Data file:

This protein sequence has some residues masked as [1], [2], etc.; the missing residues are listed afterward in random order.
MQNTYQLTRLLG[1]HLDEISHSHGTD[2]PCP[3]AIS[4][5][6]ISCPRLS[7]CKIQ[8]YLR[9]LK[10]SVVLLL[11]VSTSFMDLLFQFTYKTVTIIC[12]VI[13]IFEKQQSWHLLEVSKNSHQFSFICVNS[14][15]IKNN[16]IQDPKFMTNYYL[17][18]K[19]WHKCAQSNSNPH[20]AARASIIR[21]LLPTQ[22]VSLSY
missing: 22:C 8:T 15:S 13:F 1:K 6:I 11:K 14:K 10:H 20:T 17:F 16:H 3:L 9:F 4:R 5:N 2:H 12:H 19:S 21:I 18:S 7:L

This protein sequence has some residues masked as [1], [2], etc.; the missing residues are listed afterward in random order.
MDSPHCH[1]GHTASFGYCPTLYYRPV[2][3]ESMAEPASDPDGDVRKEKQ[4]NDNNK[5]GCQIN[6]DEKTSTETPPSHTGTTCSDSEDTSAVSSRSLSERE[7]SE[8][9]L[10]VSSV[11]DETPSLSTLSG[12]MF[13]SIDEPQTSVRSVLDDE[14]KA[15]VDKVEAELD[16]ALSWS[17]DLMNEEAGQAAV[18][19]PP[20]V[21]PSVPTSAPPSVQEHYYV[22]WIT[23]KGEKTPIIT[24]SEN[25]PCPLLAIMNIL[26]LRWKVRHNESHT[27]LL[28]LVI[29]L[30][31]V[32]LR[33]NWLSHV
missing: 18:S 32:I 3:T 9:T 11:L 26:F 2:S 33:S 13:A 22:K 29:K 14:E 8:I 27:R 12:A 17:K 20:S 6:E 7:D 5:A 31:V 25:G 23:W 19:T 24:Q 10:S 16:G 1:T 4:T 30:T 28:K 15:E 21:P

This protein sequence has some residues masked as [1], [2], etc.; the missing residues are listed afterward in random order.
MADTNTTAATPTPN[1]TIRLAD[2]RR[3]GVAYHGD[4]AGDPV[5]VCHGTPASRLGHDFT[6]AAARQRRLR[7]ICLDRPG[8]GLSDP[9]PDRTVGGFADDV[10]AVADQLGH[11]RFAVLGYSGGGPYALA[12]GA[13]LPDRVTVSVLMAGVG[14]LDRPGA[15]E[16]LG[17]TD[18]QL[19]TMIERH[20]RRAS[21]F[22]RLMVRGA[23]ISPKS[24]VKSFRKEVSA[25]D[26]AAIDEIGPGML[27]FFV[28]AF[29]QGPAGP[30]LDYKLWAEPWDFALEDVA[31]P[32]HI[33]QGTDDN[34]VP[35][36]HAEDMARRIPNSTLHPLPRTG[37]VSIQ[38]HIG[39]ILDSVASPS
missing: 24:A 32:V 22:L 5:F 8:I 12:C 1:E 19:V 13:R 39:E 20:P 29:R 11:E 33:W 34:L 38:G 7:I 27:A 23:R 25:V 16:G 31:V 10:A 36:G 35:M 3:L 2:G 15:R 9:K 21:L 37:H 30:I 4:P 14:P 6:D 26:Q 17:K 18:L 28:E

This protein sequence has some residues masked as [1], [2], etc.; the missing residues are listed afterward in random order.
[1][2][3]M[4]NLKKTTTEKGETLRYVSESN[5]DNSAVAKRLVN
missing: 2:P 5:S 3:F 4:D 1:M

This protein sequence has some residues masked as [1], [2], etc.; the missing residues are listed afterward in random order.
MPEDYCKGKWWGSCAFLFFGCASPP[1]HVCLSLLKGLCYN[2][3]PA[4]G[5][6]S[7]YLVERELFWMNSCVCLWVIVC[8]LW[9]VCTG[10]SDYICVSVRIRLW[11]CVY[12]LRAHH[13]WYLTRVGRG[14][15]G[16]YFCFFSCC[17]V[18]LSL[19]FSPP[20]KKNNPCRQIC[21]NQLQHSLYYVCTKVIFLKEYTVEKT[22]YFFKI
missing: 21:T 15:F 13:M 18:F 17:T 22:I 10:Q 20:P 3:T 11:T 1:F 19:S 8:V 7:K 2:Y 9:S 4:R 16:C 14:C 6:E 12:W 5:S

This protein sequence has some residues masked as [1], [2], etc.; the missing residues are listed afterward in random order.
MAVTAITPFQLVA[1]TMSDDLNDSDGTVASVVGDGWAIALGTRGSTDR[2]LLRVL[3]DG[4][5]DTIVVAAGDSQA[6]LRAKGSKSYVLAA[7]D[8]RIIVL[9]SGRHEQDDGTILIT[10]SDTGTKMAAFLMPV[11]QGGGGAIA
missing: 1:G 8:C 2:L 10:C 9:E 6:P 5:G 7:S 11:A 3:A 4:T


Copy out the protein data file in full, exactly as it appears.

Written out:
This protein sequence has some residues masked as [1], [2], etc.; the missing residues are listed afterward in random order.
MQNTYQLTRLLG[1]HLDEISHSHGTD[2]PCP[3]AIS[4][5][6]ISCPRLS[7]CKIQ[8]YLR[9]LK[10]SVVLLL[11]VSTSFMDLLFQFTYKTVTIIC[12]VI[13]IFEKQQSWHLLEVSKNSHQFSFICVNS[14][15]IKNN[16]IQDPKFMTNYYL[17][18]K[19]WHKCAQSNSNPH[20]AARASIIR[21]LLPTQ[22]VSLSY
missing: 22:C 8:T 15:S 13:F 1:K 6:I 11:K 14:K 10:H 20:T 17:F 16:H 3:L 9:F 4:R 5:N 2:H 12:H 19:S 21:I 18:S 7:L

This protein sequence has some residues masked as [1], [2], etc.; the missing residues are listed afterward in random order.
MDSPHCH[1]GHTASFGYCPTLYYRPV[2][3]ESMAEPASDPDGDVRKEKQ[4]NDNNK[5]GCQIN[6]DEKTSTETPPSHTGTTCSDSEDTSAVSSRSLSERE[7]SE[8][9]L[10]VSSV[11]DETPSLSTLSG[12]MF[13]SIDEPQTSVRSVLDDE[14]KA[15]VDKVEAELD[16]ALSWS[17]DLMNEEAGQAAV[18][19]PP[20]V[21]PSVPTSAPPSVQEHYYV[22]WIT[23]KGEKTPIIT[24]SEN[25]PCPLLAIMNIL[26]LRWKVRHNESHT[27]LL[28]LVI[29]L[30][31]V[32]LR[33]NWLSHV
missing: 18:S 32:I 3:T 9:T 11:L 26:F 2:S 33:S 13:A 22:K 29:K 14:E 8:I 27:R 12:A 17:K 20:S 6:E 7:D 5:A 31:V 25:G 23:W 19:T 24:Q 10:S 16:G 1:T 4:T 30:T 28:K 15:E 21:P

This protein sequence has some residues masked as [1], [2], etc.; the missing residues are listed afterward in random order.
MADTNTTAATPTPN[1]TIRLAD[2]RR[3]GVAYHGD[4]AGDPV[5]VCHGTPASRLGHDFT[6]AAARQRRLR[7]ICLDRPG[8]GLSDP[9]PDRTVGGFADDV[10]AVADQLGH[11]RFAVLGYSGGGPYALA[12]GA[13]LPDRVTVSVLMAGVG[14]LDRPGA[15]E[16]LG[17]TD[18]QL[19]TMIERH[20]RRAS[21]F[22]RLMVRGA[23]ISPKS[24]VKSFRKEVSA[25]D[26]AAIDEIGPGML[27]FFV[28]AF[29]QGPAGP[30]LDYKLWAEPWDFALEDVA[31]P[32]HI[33]QGTDDN[34]VP[35][36]HAEDMARRIPNSTLHPLPRTG[37]VSIQ[38]HIG[39]ILDSVASPS
missing: 24:A 32:V 22:L 5:F 8:I 12:C 1:E 19:V 13:R 39:E 20:P 29:R 11:E 33:W 34:L 38:G 7:I 27:A 23:R 25:V 16:G 31:V 10:A 36:G 35:M 3:L 2:G 15:R 9:K 21:L 37:H 30:I 4:P 14:P 6:D 26:Q 17:K 18:L 28:E

This protein sequence has some residues masked as [1], [2], etc.; the missing residues are listed afterward in random order.
[1][2][3]M[4]NLKKTTTEKGETLRYVSESN[5]DNSAVAKRLVN
missing: 2:P 5:S 3:F 4:D 1:M

This protein sequence has some residues masked as [1], [2], etc.; the missing residues are listed afterward in random order.
MPEDYCKGKWWGSCAFLFFGCASPP[1]HVCLSLLKGLCYN[2][3]PA[4]G[5][6]S[7]YLVERELFWMNSCVCLWVIVC[8]LW[9]VCTG[10]SDYICVSVRIRLW[11]CVY[12]LRAHH[13]WYLTRVGRG[14][15]G[16]YFCFFSCC[17]V[18]LSL[19]FSPP[20]KKNNPCRQIC[21]NQLQHSLYYVCTKVIFLKEYTVEKT[22]YFFKI
missing: 21:T 15:F 13:M 18:F 17:T 22:I 10:Q 20:P 3:T 11:T 1:F 19:S 8:V 7:K 2:Y 9:S 4:R 16:C 14:C 6:E 12:W 5:S

This protein sequence has some residues masked as [1], [2], etc.; the missing residues are listed afterward in random order.
MAVTAITPFQLVA[1]TMSDDLNDSDGTVASVVGDGWAIALGTRGSTDR[2]LLRVL[3]DG[4][5]DTIVVAAGDSQA[6]LRAKGSKSYVLAA[7]D[8]RIIVL[9]SGRHEQDDGTILIT[10]SDTGTKMAAFLMPV[11]QGGGGAIA
missing: 1:G 8:C 2:L 10:C 9:E 6:P 5:G 7:S 11:A 3:A 4:T